20. Domaschke S, Vivas M, Sancho LG, Printzen C (2013) Ecophysiology and genetic structure of polar versus temperate populations of the lichen Cetraria aculeata. Oecologia 173:699–709CrossRefPubMedGoogle Scholar
  21. Dudley SA, Lechowicz MJ (1987) Losses of polyol through leaching in subarctic lichens. Plant Physiol 83:813–815CrossRefPubMedPubMedCentralGoogle Scholar
  22. Fanjul L, Rosher PH (1984) Effects of water stress on internal water relations of apple leaves. Physiol Plant 46:109–114Google Scholar
  23. Gasulla F, de Nova PG, Esteban-Carrasco A, Zapata JM, Barreno E, Guéra A (2009) Dehydration rate and time of desiccation affect recovery of the lichenic algae Trebouxia erici: alternative and classical protective mechanisms. Planta 231:195–208CrossRefPubMedGoogle Scholar
  24. Genty B, Briantais JM, Baker NR (1989) The relationship between the quantum yield of photosynthetic electron transport and quenching of chlorophyll fluorescence. Biochim Biophys Acta 990:87–92CrossRefGoogle Scholar
  25. Green TGA, Lange OL, Cowan IR (1994) Ecophysiology of lichen photosynthesis: the role of water status and thallus diffusion resistances. Cryptogam Bot 4:166–178Google Scholar
  26. Gupta AS, Berkowitz GA (1987) Osmotic adjustment, symplast volume, and nonstomatally mediated water stress inhibition of photosynthesis in wheat. Plant Physiol 85:1040–1047CrossRefPubMedPubMedCentralGoogle Scholar
  27. Hájek J, Barták M, Dubová J (2006) Inhibition of photosynthetic processes in foliose lichens induced by temperature and osmotic stress. Biol Plant 50:624–634CrossRefGoogle Scholar
  28. Honegger R (1993) Developmental biology of lichens. New Phytol 125:659–677CrossRefGoogle Scholar
  29. Honegger R (2006) Water relations in lichens. In: Gadd G, Watkinson SC, Dyer PS (eds) Fungi in the environment. Cambridge University Press, Cambridge, pp 185–200Google Scholar
  30. Jensen M, Chakir S, Feige GB (1999) Osmotic and atmospheric dehydration effects in the lichens Hypogymnia physoides, Lobaria pulmonaria and Peltigera aphthosa: an in vivo study of the chlorophyll fluorescence induction. Photosynthetica 37:393–404CrossRefGoogle Scholar
  31. Jonsson Čabrajić AV, Lidén M, Lundmark T, Ottosson-Löfvenius M, Palmqvist K (2010) Modelling hydration and photosystem II activation in relation to in situ rain and humidity patterns: a tool to compare performance of rare and generalist epiphytic lichens. Plant Cell Environ 33:840–850Google Scholar
  32. Jonsson AV, Moen J, Palmqvist K (2008) Predicting lichen hydration using biophysical models. Oecologia 156:259–273CrossRefPubMedGoogle Scholar
  33. Kaiser WM (1982) Correlation between changes in photosynthetic activity and changes in total protoplast volume in leaf tissue from hygro-, meso- and xerophytes under osmotic stress. Planta 154:538–545CrossRefPubMedGoogle Scholar
  34. Kappen L, Sommerkorn M, Schroeter B (1995) Carbon acquisition and water relations of lichens in polar regions—potentials and limitations. Lichenologist 27:531–545Google Scholar
  35. Kershaw KA, Macfarlane JD (1980) Physiological–environmental interactions in lichens. New Phytol 84:687–702CrossRefGoogle Scholar
  36. Kosugi M, Arita M, Shizuma R, Moriyama Y, Kashino Y, Koike H, Satoh K (2009) Responses to desiccation stress in lichens are different from those in their photobionts. Plant Cell Physiol 50:879–888CrossRefPubMedGoogle Scholar
  37. Kosugi M, Shizuma R, Moriyama Y, Koike H, Fukunaga Y, Takeuchi A, Uesugi K, Suzuki Y, Imura S, Kudoh S, Miyazawa A, Kashino Y, Satoh K (2014) Ideal osmotic spaces for chlorobionts or cyanobionts are differentially realized by lichenized fungi. Plant Physiol 166:337–348CrossRefPubMedPubMedCentralGoogle Scholar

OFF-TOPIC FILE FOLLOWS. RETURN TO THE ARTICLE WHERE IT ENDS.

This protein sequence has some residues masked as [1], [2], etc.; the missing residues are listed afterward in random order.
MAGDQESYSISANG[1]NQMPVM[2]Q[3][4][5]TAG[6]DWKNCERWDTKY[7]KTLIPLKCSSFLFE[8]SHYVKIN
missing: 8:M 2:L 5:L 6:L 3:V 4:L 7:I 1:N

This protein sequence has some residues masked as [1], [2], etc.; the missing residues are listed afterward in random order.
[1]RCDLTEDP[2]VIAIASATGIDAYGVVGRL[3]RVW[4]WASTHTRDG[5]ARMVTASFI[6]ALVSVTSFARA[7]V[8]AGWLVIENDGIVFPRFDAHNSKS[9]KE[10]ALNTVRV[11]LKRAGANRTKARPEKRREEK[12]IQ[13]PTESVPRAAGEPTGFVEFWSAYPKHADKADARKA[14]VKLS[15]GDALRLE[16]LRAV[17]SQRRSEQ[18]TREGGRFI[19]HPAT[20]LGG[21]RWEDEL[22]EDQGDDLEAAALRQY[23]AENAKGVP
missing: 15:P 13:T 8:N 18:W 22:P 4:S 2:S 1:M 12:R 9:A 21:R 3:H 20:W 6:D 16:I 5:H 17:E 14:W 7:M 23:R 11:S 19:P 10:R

38. Kozlowski TT, Pallardy SG (2002) Acclimation and adaptive responses of woody plants to environmental stresses. Bot Rev 68:270–334CrossRefGoogle Scholar
  39. Kranner I, Cram WJ, Zorn M, Wornik S, Yoshimura I, Stabentheiner E, Pfeifhofer HW (2005) Antioxidants and photoprotection in a lichen as compared with its isolated symbiotic partners. Proc Natl Acad Sci 102:3141–3146CrossRefPubMedPubMedCentralGoogle Scholar
  40. Lajos K, Mayr S, Buchner O, Blaas K, Holzinger A (2016) A new microscopic method to analyse desiccation-induced volume changes in aeroterrestrial green algae. J Microsc 263:192–199CrossRefPubMedPubMedCentralGoogle Scholar
  41. Lange OL, Green TGA, Ziegler H (1988) Water status related photosynthesis and carbon isotope discrimination in species of the lichen genus Pseudocyphellaria with green or blue-green photobionts and in photosymbiodemes. Oecologia 75:494–501CrossRefPubMedGoogle Scholar
  42. Lange OL, Pfanz H, Kilian E, Meyer A (1990) Effect of low water potential on photosynthesis in intact lichens and their liberated algal components. Planta 182:467–472CrossRefPubMedGoogle Scholar
  43. Lange OL, Büdel B, Heber U, Meyer A, Zellner H, Green TGA (1993) Temperate rain forest lichens in New Zealand: high thallus water content can severely limit photosynthetic CO2 exchange. Oecologia 95:303–313CrossRefPubMedGoogle Scholar
  44. Larcher W (2003) Water Relations. In: Larcher W (ed) Physiological plant ecology—ecophysiology and stress. Springer, Berlin, pp 231–286CrossRefGoogle Scholar
  45. Larson DW (1981) Differential wetting in some lichens and mosses: the role of morphology. Bryologist 84:1–15CrossRefGoogle Scholar
  46. Lenz TI, Wright IJ, Westoby M (2006) Interrelations among pressure–volume curve traits across species and water availability gradients. Physiol Plant 127:423–433CrossRefGoogle Scholar
  47. Lidén M, Jonsson Čabrajič AV, Ottoson-Löfvenius M, Palmqvist K, Lundmark T (2010) Species-specific activation time-lags can explain habitat restrictions in hydrophilic lichens. Plant Cell Environ 33:851–862PubMedGoogle Scholar
  48. McDowell NG (2011) Mechanisms linking drought, hydraulics, carbon metabolism, and vegetation mortality. Plant Physiol 155:1051–1059CrossRefPubMedPubMedCentralGoogle Scholar
  49. McEvoy M, Gauslaa Y, Solhaug KA (2007) Changes in pools of depsidones and melanins, and their function, during growth and acclimation under contrasting natural light in the lichen Lobaria pulmonaria. New Phytol 175:271–282CrossRefPubMedGoogle Scholar